In a survey of hiring managers, nearly 75% of respondents stated they value an employee’s emotional intelligence (EI or EQ) over their IQ. Why? Emotional intelligence is linked to more productive and satisfied employees… Hello, retention!
Emotional intelligence refers to the ability to perceive and manage emotions. This skill can be improved and strengthened as well as brought into different aspects of one’s life – like the workplace!
However, bringing emotional intelligence into the workplace isn’t as easy as a Friday afternoon workshop with acai bowls. (Although, we certainly aren’t against that!). EQ is the building and cognizant maintenance of healthy habits. It takes work.
Read on to learn how to sharpen and maintain these skills in the workplace!
What is Emotional Intelligence?
First things first, what is emotional intelligence? EQ can be broken into four different levels:
- Perceiving emotions
- Reasoning with emotions
- Understanding emotions, and
- Managing emotions
The term “emotional intelligence” was first coined by psychologists Peter Salovey and John D. Mayer in 1990. Five years later, science journalist Daniel Goleman wrote a best-selling book titled Emotional Intelligence followed by Emotional Intelligence 2.0 in 2019.
In Emotional Intelligence 2.0, Goleman expanded on EQ and broadened the definition of the term. Goleman split emotional intelligence into four crucial areas:
- Relationship Maintanence
- Social Awareness
Let’s take a look at how these skills can contribute to success.
How Can Emotional Intelligence Lead to Success?
EQ can help individuals refine communication, increase problem-solving abilities, build relationships, defuse conflict, and improve productivity. Through these benefits, emotional intelligence helps individuals become successful and satisfied in both their personal lives and in the workplace.
How to Develop Emotional Intelligence in the Workplace
Now that we’ve reviewed what emotional intelligence is and how it leads to success, let’s dive into how you can bring it into your company culture.
Educate Your Team on EQ
How can employees practice emotional intelligence if they don’t know what it is? We suggest educating your team on what EQ is, how they can practice and strengthen their EQ skill set, and how these skills can contribute to their success.
Consider presentations, workshops or classes. Read on to learn more about our culture operations packages!.
Assess Your Team’s Needs
Leaders can focus efforts through investing time in reviewing where the company culture excels and where it can be improved. For instance, leaders may notice that the giving and receiving of feedback can be improved in their workplace.
Read on to find more information about our wellness resources.
Prioritize Active Listening
Simply put, active listening is the practice of making a cognizant effort to pay attention and fully engage in a conversation. This can take the form of paraphrasing to show understanding, using nonverbal cues such as nodding and eye contact, as well as verbally inserting short affirmations.
Provide Purposeful Feedback
Feedback is an essential part of improving a company and company culture, but can get tricky. To provide feedback using a high level of emotional intelligence, we recommend being in a mindset that the feedback is an opportunity to feed forward. Leaders and teams can get better together, collectively, if they lean into this mindset by using some of the following tips.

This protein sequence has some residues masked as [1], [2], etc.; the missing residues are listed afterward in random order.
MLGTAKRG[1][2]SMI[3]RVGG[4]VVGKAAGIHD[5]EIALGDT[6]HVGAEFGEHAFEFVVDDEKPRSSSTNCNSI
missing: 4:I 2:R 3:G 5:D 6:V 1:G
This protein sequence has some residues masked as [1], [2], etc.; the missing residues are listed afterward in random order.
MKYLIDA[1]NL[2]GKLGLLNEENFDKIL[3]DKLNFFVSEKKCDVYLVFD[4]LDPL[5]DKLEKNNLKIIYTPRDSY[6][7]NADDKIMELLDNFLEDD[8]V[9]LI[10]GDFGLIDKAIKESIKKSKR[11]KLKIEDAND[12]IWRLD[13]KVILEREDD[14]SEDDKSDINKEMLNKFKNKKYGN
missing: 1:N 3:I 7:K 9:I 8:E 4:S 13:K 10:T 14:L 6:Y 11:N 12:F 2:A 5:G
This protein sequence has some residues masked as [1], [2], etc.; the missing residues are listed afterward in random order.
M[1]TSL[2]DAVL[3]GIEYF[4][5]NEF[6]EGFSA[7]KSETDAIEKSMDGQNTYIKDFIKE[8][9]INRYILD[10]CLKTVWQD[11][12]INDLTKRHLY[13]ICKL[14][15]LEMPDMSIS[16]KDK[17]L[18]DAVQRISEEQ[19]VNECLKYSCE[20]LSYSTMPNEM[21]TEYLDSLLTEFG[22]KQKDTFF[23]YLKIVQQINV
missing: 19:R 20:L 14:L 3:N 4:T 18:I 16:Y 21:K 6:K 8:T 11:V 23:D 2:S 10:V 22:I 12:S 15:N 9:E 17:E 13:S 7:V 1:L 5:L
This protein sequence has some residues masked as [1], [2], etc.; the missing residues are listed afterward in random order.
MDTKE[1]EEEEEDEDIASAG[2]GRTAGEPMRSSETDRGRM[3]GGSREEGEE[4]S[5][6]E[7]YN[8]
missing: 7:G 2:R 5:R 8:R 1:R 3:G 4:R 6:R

By opening with a question, those who are giving feedback encourage a discussion rather than a negative statement. This can help those who are receiving feedback feel heard and that they can participate in the conversation; instead of simply being told they’re doing something wrong.
Describe a Specific Behavior
When giving feedback, leaders should discuss specific behaviors or examples to pinpoint where an employee’s opportunity to learn and grow is. If the feedback given is too vague, the employee may not know what to improve or how to improve.
Those providing feedback should explain the full context of the situation. This gives the individual receiving feedback an understanding of why they are receiving these notes and how they can adjust their behavior.
For example, if an employee doesn’t understand the impact of a particular behavior, they may feel surprised or that they are being nit-picked. When provided with context, an employee can understand why the behavior may not be beneficial; and therefore, be more open to adjusting.
Try To Understand Their Perspective
Feedback should be a discussion. By asking questions and stepping into the employee’s shoes, those providing feedback can understand why the other person made specific choices.
Further, those receiving feedback would likely appreciate the opportunity to explain themselves in an open, safe space, so as to not feel attacked.
Leaders Should Model Behaviors
Leaders can inspire the rest of the team by actively sharpening their own EQ skills. For instance, management can use active listening skills and make an effort to accept criticism themselves and respond accordingly. In addition, leaders who can provide clear direction and articulate the needs and expectations inspire and encourage teams to identify and commit to the needs and wants so collective change can happen.
Want Help Bringing Emotional Intelligence Into the Workplace? We Got You!
At Culture Works, we provide the processes to operationalize culture and EQ you want in your company and through its leaders.. Our services include culture, talent and HR assessments, culture operations, recruiting, and consulting.